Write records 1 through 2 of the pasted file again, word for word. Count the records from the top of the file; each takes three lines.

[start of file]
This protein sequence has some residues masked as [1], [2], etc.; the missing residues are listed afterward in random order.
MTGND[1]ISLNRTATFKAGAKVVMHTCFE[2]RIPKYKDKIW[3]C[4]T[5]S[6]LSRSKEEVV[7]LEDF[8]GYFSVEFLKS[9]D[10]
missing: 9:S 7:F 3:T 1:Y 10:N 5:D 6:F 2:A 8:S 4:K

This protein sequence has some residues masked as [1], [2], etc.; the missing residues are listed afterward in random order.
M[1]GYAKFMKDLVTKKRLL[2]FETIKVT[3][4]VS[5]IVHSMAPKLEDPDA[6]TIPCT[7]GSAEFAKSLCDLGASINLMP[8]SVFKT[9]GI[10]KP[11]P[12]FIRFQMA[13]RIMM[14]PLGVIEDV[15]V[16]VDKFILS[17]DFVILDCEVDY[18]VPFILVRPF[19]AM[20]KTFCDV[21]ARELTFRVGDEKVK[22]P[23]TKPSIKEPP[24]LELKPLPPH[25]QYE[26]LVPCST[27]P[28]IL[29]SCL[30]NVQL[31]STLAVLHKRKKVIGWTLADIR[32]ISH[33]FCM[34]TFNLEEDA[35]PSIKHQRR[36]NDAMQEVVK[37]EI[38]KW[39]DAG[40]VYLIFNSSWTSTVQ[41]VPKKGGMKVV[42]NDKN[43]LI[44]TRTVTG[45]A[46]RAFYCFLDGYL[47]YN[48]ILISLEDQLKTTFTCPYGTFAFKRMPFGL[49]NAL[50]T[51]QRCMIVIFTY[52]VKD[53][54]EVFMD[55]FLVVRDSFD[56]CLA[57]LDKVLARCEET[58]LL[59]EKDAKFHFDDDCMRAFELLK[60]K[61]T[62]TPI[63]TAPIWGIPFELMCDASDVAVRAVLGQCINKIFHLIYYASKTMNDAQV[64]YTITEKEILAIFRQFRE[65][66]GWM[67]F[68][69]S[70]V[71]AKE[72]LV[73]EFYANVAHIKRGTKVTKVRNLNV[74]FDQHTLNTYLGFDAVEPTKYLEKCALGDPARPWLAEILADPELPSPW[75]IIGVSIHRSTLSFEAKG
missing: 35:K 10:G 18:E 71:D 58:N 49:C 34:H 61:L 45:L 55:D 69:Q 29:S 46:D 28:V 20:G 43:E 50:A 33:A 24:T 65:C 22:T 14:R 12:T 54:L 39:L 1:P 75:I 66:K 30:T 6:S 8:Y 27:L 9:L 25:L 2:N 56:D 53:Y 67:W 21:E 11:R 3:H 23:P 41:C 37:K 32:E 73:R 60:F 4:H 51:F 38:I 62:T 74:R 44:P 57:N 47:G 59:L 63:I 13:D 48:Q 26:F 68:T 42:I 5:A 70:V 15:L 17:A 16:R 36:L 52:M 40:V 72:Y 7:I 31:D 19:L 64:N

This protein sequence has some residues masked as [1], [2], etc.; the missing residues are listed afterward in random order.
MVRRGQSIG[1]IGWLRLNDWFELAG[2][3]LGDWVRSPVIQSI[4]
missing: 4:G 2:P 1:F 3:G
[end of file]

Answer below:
This protein sequence has some residues masked as [1], [2], etc.; the missing residues are listed afterward in random order.
MTGND[1]ISLNRTATFKAGAKVVMHTCFE[2]RIPKYKDKIW[3]C[4]T[5]S[6]LSRSKEEVV[7]LEDF[8]GYFSVEFLKS[9]D[10]
missing: 9:S 7:F 3:T 1:Y 10:N 5:D 6:F 2:A 8:S 4:K

This protein sequence has some residues masked as [1], [2], etc.; the missing residues are listed afterward in random order.
M[1]GYAKFMKDLVTKKRLL[2]FETIKVT[3][4]VS[5]IVHSMAPKLEDPDA[6]TIPCT[7]GSAEFAKSLCDLGASINLMP[8]SVFKT[9]GI[10]KP[11]P[12]FIRFQMA[13]RIMM[14]PLGVIEDV[15]V[16]VDKFILS[17]DFVILDCEVDY[18]VPFILVRPF[19]AM[20]KTFCDV[21]ARELTFRVGDEKVK[22]P[23]TKPSIKEPP[24]LELKPLPPH[25]QYE[26]LVPCST[27]P[28]IL[29]SCL[30]NVQL[31]STLAVLHKRKKVIGWTLADIR[32]ISH[33]FCM[34]TFNLEEDA[35]PSIKHQRR[36]NDAMQEVVK[37]EI[38]KW[39]DAG[40]VYLIFNSSWTSTVQ[41]VPKKGGMKVV[42]NDKN[43]LI[44]TRTVTG[45]A[46]RAFYCFLDGYL[47]YN[48]ILISLEDQLKTTFTCPYGTFAFKRMPFGL[49]NAL[50]T[51]QRCMIVIFTY[52]VKD[53][54]EVFMD[55]FLVVRDSFD[56]CLA[57]LDKVLARCEET[58]LL[59]EKDAKFHFDDDCMRAFELLK[60]K[61]T[62]TPI[63]TAPIWGIPFELMCDASDVAVRAVLGQCINKIFHLIYYASKTMNDAQV[64]YTITEKEILAIFRQFRE[65][66]GWM[67]F[68][69]S[70]V[71]AKE[72]LV[73]EFYANVAHIKRGTKVTKVRNLNV[74]FDQHTLNTYLGFDAVEPTKYLEKCALGDPARPWLAEILADPELPSPW[75]IIGVSIHRSTLSFEAKG
missing: 35:K 10:G 18:E 71:D 58:N 49:C 34:H 61:L 45:L 55:D 69:Q 29:S 46:D 28:V 20:G 43:E 50:A 33:A 24:T 65:C 22:T 14:R 12:T 54:L 39:L 1:P 75:I 66:K 30:T 6:S 8:Y 27:L 9:L 25:L 2:N 56:D 53:Y 67:W 21:E 11:R 3:H 23:P 41:C 37:K 32:E 73:R 60:F 4:H 51:F 38:I 62:T 74:R 44:P 57:N 47:G 59:L 63:I 13:D 48:Q 26:F 68:T 42:I 5:A 70:V 15:L 17:A 16:R 36:L 52:M 40:V 72:Y 7:I 31:D 19:L 64:N